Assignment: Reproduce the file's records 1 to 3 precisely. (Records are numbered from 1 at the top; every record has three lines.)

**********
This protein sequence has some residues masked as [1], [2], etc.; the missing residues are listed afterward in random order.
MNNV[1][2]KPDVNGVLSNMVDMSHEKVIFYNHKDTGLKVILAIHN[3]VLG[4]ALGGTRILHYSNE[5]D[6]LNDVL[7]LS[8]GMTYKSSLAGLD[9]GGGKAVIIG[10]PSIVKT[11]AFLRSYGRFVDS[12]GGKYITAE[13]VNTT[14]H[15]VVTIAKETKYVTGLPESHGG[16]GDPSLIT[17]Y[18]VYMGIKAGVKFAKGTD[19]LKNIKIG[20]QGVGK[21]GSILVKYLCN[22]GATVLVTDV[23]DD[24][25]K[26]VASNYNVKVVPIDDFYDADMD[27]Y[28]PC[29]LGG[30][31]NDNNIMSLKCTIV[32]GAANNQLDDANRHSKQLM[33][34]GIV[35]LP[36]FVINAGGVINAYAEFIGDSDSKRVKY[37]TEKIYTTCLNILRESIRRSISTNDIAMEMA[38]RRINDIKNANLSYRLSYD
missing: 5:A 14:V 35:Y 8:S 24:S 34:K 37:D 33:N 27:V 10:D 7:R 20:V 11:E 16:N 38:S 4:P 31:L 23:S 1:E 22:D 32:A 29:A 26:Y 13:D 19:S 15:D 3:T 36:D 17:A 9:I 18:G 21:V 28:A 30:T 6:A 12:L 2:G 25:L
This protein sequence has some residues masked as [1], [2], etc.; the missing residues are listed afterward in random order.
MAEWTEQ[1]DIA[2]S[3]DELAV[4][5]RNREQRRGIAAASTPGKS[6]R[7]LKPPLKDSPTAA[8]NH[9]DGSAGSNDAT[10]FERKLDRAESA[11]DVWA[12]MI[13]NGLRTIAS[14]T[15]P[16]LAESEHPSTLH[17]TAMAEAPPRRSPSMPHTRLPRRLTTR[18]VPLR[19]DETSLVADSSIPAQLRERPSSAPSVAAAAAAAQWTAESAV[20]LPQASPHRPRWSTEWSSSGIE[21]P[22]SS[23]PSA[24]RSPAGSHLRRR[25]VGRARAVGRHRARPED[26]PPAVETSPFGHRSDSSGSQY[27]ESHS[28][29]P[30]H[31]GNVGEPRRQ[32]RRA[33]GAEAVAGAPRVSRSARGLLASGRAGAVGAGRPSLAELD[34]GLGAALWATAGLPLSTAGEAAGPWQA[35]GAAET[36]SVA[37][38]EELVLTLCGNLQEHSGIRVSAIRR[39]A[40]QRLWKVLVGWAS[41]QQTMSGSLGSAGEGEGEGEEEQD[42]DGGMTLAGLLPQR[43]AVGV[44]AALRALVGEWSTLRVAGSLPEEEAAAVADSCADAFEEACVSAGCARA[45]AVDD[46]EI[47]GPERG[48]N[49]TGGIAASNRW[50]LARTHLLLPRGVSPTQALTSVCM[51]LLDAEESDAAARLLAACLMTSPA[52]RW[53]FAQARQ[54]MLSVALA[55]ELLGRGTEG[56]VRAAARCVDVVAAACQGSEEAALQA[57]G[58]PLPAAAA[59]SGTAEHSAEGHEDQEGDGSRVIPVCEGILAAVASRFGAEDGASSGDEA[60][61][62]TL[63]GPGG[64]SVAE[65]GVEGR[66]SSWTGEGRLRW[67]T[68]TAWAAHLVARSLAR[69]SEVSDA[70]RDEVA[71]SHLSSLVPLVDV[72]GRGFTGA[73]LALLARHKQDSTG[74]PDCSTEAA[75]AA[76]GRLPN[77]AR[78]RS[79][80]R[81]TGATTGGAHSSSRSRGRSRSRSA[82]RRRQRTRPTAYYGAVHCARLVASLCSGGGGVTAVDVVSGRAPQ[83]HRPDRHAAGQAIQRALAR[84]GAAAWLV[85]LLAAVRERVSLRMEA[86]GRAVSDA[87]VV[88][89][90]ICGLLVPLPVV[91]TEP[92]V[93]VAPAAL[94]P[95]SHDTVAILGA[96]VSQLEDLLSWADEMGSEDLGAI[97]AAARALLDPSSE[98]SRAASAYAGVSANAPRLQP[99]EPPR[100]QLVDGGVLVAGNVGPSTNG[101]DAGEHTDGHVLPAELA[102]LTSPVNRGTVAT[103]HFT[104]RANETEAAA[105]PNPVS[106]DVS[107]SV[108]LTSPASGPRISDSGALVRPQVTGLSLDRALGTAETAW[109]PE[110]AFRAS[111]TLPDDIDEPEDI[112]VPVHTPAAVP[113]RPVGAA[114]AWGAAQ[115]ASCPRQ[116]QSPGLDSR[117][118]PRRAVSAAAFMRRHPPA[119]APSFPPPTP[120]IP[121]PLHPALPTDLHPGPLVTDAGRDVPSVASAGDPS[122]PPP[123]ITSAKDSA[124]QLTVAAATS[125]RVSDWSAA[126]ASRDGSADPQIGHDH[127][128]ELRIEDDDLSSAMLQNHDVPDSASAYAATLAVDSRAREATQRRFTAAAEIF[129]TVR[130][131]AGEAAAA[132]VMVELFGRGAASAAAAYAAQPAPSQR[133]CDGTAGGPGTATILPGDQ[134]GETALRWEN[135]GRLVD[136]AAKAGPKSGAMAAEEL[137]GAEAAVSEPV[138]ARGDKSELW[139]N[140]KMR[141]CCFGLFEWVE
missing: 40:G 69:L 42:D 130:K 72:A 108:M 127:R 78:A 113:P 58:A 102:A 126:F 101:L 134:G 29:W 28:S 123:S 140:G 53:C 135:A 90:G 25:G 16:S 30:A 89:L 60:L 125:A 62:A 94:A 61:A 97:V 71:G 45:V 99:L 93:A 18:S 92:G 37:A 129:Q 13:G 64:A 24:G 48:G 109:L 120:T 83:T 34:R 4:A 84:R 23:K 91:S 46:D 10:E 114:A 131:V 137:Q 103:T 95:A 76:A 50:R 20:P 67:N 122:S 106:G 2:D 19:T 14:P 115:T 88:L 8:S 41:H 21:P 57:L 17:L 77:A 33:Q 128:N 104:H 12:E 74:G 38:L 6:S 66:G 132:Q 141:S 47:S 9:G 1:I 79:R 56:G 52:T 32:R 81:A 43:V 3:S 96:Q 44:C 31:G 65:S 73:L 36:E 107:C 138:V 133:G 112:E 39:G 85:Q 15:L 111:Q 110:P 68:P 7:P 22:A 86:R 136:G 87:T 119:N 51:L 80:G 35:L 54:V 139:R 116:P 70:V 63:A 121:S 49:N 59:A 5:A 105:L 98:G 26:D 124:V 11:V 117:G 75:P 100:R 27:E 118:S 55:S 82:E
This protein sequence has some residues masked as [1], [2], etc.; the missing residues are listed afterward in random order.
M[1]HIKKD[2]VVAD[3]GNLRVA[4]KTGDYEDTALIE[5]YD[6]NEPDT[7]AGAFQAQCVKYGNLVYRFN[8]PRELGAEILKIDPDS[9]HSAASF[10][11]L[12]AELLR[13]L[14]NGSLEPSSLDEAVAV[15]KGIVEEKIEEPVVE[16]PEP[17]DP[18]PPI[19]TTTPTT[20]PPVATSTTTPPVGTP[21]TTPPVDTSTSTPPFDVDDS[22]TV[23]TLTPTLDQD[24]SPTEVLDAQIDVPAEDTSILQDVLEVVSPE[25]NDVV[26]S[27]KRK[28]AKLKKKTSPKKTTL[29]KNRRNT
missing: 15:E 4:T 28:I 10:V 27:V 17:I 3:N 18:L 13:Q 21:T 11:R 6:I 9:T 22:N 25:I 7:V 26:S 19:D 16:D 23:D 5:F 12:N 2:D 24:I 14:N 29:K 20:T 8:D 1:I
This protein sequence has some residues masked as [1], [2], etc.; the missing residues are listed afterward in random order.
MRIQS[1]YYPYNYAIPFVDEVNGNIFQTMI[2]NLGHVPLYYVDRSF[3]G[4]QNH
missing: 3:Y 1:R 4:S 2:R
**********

This protein sequence has some residues masked as [1], [2], etc.; the missing residues are listed afterward in random order.
MNNV[1][2]KPDVNGVLSNMVDMSHEKVIFYNHKDTGLKVILAIHN[3]VLG[4]ALGGTRILHYSNE[5]D[6]LNDVL[7]LS[8]GMTYKSSLAGLD[9]GGGKAVIIG[10]PSIVKT[11]AFLRSYGRFVDS[12]GGKYITAE[13]VNTT[14]H[15]VVTIAKETKYVTGLPESHGG[16]GDPSLIT[17]Y[18]VYMGIKAGVKFAKGTD[19]LKNIKIG[20]QGVGK[21]GSILVKYLCN[22]GATVLVTDV[23]DD[24][25]K[26]VASNYNVKVVPIDDFYDADMD[27]Y[28]PC[29]LGG[30][31]NDNNIMSLKCTIV[32]GAANNQLDDANRHSKQLM[33][34]GIV[35]LP[36]FVINAGGVINAYAEFIGDSDSKRVKY[37]TEKIYTTCLNILRESIRRSISTNDIAMEMA[38]RRINDIKNANLSYRLSYD
missing: 5:A 14:V 35:Y 8:S 24:S 34:K 37:D 33:N 27:V 10:D 7:R 20:V 11:E 16:N 38:S 4:P 31:L 23:S 1:E 22:D 32:A 29:A 26:Y 13:D 19:S 15:D 3:T 36:D 17:A 9:I 18:G 21:V 28:A 30:T 6:A 12:L 2:G 25:L
This protein sequence has some residues masked as [1], [2], etc.; the missing residues are listed afterward in random order.
MAEWTEQ[1]DIA[2]S[3]DELAV[4][5]RNREQRRGIAAASTPGKS[6]R[7]LKPPLKDSPTAA[8]NH[9]DGSAGSNDAT[10]FERKLDRAESA[11]DVWA[12]MI[13]NGLRTIAS[14]T[15]P[16]LAESEHPSTLH[17]TAMAEAPPRRSPSMPHTRLPRRLTTR[18]VPLR[19]DETSLVADSSIPAQLRERPSSAPSVAAAAAAAQWTAESAV[20]LPQASPHRPRWSTEWSSSGIE[21]P[22]SS[23]PSA[24]RSPAGSHLRRR[25]VGRARAVGRHRARPED[26]PPAVETSPFGHRSDSSGSQY[27]ESHS[28][29]P[30]H[31]GNVGEPRRQ[32]RRA[33]GAEAVAGAPRVSRSARGLLASGRAGAVGAGRPSLAELD[34]GLGAALWATAGLPLSTAGEAAGPWQA[35]GAAET[36]SVA[37][38]EELVLTLCGNLQEHSGIRVSAIRR[39]A[40]QRLWKVLVGWAS[41]QQTMSGSLGSAGEGEGEGEEEQD[42]DGGMTLAGLLPQR[43]AVGV[44]AALRALVGEWSTLRVAGSLPEEEAAAVADSCADAFEEACVSAGCARA[45]AVDD[46]EI[47]GPERG[48]N[49]TGGIAASNRW[50]LARTHLLLPRGVSPTQALTSVCM[51]LLDAEESDAAARLLAACLMTSPA[52]RW[53]FAQARQ[54]MLSVALA[55]ELLGRGTEG[56]VRAAARCVDVVAAACQGSEEAALQA[57]G[58]PLPAAAA[59]SGTAEHSAEGHEDQEGDGSRVIPVCEGILAAVASRFGAEDGASSGDEA[60][61][62]TL[63]GPGG[64]SVAE[65]GVEGR[66]SSWTGEGRLRW[67]T[68]TAWAAHLVARSLAR[69]SEVSDA[70]RDEVA[71]SHLSSLVPLVDV[72]GRGFTGA[73]LALLARHKQDSTG[74]PDCSTEAA[75]AA[76]GRLPN[77]AR[78]RS[79][80]R[81]TGATTGGAHSSSRSRGRSRSRSA[82]RRRQRTRPTAYYGAVHCARLVASLCSGGGGVTAVDVVSGRAPQ[83]HRPDRHAAGQAIQRALAR[84]GAAAWLV[85]LLAAVRERVSLRMEA[86]GRAVSDA[87]VV[88][89][90]ICGLLVPLPVV[91]TEP[92]V[93]VAPAAL[94]P[95]SHDTVAILGA[96]VSQLEDLLSWADEMGSEDLGAI[97]AAARALLDPSSE[98]SRAASAYAGVSANAPRLQP[99]EPPR[100]QLVDGGVLVAGNVGPSTNG[101]DAGEHTDGHVLPAELA[102]LTSPVNRGTVAT[103]HFT[104]RANETEAAA[105]PNPVS[106]DVS[107]SV[108]LTSPASGPRISDSGALVRPQVTGLSLDRALGTAETAW[109]PE[110]AFRAS[111]TLPDDIDEPEDI[112]VPVHTPAAVP[113]RPVGAA[114]AWGAAQ[115]ASCPRQ[116]QSPGLDSR[117][118]PRRAVSAAAFMRRHPPA[119]APSFPPPTP[120]IP[121]PLHPALPTDLHPGPLVTDAGRDVPSVASAGDPS[122]PPP[123]ITSAKDSA[124]QLTVAAATS[125]RVSDWSAA[126]ASRDGSADPQIGHDH[127][128]ELRIEDDDLSSAMLQNHDVPDSASAYAATLAVDSRAREATQRRFTAAAEIF[129]TVR[130][131]AGEAAAA[132]VMVELFGRGAASAAAAYAAQPAPSQR[133]CDGTAGGPGTATILPGDQ[134]GETALRWEN[135]GRLVD[136]AAKAGPKSGAMAAEEL[137]GAEAAVSEPV[138]ARGDKSELW[139]N[140]KMR[141]CCFGLFEWVE
missing: 40:G 69:L 42:D 130:K 72:A 108:M 127:R 78:A 113:P 58:A 102:A 126:F 101:L 134:G 29:W 28:S 123:S 140:G 53:C 135:A 90:G 25:G 16:S 30:A 89:L 60:L 125:A 62:A 94:A 61:A 97:V 71:G 45:V 99:L 93:A 18:S 92:G 37:A 129:Q 13:G 64:A 24:G 48:G 109:L 120:T 83:T 34:R 4:A 84:R 23:K 91:S 46:D 10:E 114:A 131:V 137:Q 103:T 95:A 76:A 50:R 20:P 67:N 122:S 106:G 2:D 19:T 14:P 115:T 88:L 8:S 41:H 21:P 57:L 17:L 77:A 33:Q 128:N 104:H 12:E 74:G 38:L 6:S 66:G 132:Q 141:S 47:S 9:G 1:I 79:R 56:G 52:T 32:R 81:A 43:V 3:S 96:Q 44:C 31:G 65:S 73:L 36:E 107:C 138:V 133:G 112:E 39:G 85:Q 15:L 111:Q 110:P 68:P 7:P 22:A 86:R 136:G 87:T 119:N 51:L 80:G 35:L 54:V 139:R 116:P 70:V 63:A 121:S 49:N 59:A 5:A 105:L 98:G 26:D 124:V 11:V 117:G 75:P 100:R 27:E 118:S 55:S 82:E
This protein sequence has some residues masked as [1], [2], etc.; the missing residues are listed afterward in random order.
M[1]HIKKD[2]VVAD[3]GNLRVA[4]KTGDYEDTALIE[5]YD[6]NEPDT[7]AGAFQAQCVKYGNLVYRFN[8]PRELGAEILKIDPDS[9]HSAASF[10][11]L[12]AELLR[13]L[14]NGSLEPSSLDEAVAV[15]KGIVEEKIEEPVVE[16]PEP[17]DP[18]PPI[19]TTTPTT[20]PPVATSTTTPPVGTP[21]TTPPVDTSTSTPPFDVDDS[22]TV[23]TLTPTLDQD[24]SPTEVLDAQIDVPAEDTSILQDVLEVVSPE[25]NDVV[26]S[27]KRK[28]AKLKKKTSPKKTTL[29]KNRRNT
missing: 15:E 4:T 28:I 10:V 27:V 17:I 3:N 18:L 13:Q 21:T 11:R 6:I 9:T 22:N 25:I 7:V 26:S 19:D 16:D 23:D 5:F 12:N 2:D 24:I 14:N 29:K 20:T 8:D 1:I